Vet authorities’ incompetenceThe rampaging foot-and-mouth disease could have been averted if veterinary authorities had acted by the book from the beginning. As it turns out, their violation of the rules and tepid response to the outbreak of the infectious disease have resulted in a massive amount of damage to cattle farms across the country. We are shocked that the disaster could have originated from the mindless approach to FMD containment taken by the veterinary authorities - even after a whopping 230,000 cattle had to be killed during previous outbreaks of the disease.
On Nov. 23, a livestock farmer in Andong, North Gyeongsang, reported possible symptoms of the disease among his cows. But a local veterinary laboratory ignored it after his cows tested negative in an examination. It wasn’t until five days later that veterinary officials finally decided to quarantine his cattle because of similar reports from other farmers in the area. By that time, however, 15 cows from the farms where FMD was confirmed had already been moved to other parts of the country. And that’s not to mention the enormous amount of unchecked human traffic passing through the area.
According to quarantine rules, the Andong laboratory should have requested the National Veterinary Research & Quarantine Service to conduct a thorough examination of the cattle regardless of the initial test result. That regulation was added after most of the cattle that tested negative in examinations in January and April turned out to be positive for the disease after a more detailed test later on. If veterinary authorities had followed that rule, it could have prevented the spread of FMD.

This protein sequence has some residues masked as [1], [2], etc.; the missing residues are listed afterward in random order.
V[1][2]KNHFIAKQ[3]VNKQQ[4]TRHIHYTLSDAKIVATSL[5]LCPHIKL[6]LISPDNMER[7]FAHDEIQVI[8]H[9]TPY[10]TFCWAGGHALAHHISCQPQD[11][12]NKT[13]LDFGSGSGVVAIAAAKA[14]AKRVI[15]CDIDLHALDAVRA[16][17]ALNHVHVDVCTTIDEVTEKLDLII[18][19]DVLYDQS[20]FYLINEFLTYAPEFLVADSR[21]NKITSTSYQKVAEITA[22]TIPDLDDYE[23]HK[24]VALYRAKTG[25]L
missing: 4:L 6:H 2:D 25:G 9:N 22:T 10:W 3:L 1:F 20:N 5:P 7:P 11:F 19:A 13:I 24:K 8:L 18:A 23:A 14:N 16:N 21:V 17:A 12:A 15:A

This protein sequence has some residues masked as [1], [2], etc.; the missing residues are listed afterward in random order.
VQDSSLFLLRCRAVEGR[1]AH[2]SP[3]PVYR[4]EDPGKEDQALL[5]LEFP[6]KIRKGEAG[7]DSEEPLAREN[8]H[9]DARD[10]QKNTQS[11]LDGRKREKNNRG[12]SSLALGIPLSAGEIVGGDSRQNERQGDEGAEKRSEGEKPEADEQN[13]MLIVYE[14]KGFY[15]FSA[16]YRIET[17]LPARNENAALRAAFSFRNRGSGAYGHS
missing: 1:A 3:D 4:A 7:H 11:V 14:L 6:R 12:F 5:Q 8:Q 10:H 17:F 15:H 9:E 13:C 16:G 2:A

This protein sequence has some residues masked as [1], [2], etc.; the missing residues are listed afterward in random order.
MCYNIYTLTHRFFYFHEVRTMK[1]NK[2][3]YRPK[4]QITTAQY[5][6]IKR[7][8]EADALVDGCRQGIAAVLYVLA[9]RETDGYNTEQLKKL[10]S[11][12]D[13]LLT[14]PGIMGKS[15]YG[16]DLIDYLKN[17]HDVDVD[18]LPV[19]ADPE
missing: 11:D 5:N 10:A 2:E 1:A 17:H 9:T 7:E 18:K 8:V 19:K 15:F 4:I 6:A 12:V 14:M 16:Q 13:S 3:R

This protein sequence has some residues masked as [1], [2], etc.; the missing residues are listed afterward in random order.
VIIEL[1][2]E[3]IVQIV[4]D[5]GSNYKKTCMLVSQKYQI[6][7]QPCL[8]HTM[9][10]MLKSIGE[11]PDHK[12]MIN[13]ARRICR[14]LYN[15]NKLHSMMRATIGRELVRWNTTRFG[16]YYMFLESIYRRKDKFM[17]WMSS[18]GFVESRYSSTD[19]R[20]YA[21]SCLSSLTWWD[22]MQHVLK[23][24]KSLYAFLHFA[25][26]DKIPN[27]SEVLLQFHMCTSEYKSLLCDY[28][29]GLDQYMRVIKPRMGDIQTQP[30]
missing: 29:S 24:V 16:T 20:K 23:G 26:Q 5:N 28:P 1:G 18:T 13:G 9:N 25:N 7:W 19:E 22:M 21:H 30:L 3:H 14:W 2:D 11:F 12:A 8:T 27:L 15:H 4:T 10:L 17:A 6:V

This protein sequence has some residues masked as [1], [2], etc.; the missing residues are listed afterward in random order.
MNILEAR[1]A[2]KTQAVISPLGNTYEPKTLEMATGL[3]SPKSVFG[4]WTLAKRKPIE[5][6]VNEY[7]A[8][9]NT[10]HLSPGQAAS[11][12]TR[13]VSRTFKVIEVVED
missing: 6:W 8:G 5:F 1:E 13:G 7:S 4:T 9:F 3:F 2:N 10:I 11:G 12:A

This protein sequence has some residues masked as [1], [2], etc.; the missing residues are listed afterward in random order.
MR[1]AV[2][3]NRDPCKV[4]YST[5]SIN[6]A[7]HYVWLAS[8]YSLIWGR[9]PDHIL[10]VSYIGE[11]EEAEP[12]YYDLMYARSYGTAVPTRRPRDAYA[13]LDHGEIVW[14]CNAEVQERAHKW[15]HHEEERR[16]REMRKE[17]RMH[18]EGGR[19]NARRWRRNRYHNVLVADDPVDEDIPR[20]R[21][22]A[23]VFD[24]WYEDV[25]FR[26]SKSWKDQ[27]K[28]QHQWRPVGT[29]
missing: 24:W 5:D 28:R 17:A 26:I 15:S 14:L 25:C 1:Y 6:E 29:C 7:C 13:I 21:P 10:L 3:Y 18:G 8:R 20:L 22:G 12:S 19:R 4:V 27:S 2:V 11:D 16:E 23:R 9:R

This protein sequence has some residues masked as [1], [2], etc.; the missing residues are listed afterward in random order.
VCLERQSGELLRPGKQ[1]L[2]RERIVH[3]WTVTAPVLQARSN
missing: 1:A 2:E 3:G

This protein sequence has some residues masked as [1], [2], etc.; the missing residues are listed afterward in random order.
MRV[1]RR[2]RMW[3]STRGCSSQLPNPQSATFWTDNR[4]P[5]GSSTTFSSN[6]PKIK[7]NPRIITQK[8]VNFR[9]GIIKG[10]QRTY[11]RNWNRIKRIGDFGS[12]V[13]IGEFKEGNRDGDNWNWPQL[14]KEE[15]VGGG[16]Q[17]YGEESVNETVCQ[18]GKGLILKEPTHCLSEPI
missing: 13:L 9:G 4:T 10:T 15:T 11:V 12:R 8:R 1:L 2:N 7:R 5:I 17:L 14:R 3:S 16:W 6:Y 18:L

The result of such a lukewarm attitude has been devastating, because the government has to pay cattle farmers over 300 billion won ($260.2 million) to compensate for slaughtered livestock. The spread of the disease also wreaks havoc on the cattle industry because exports of meat and processed food will be banned for quite a long time.
Nobody knows for how long and to where the disease will spread. Veterinary authorities should be ashamed of their inability to avert the spread of the disease or even to understand the route it follows. FMD has already hit the country three times in this year alone. Now we have no other choice but inoculation, which makes it more difficult for us to regain our FMD-free status once the disease is eradicated. The government should conduct a thorough review of how the disease broke out and who is responsible for such terrible consequences.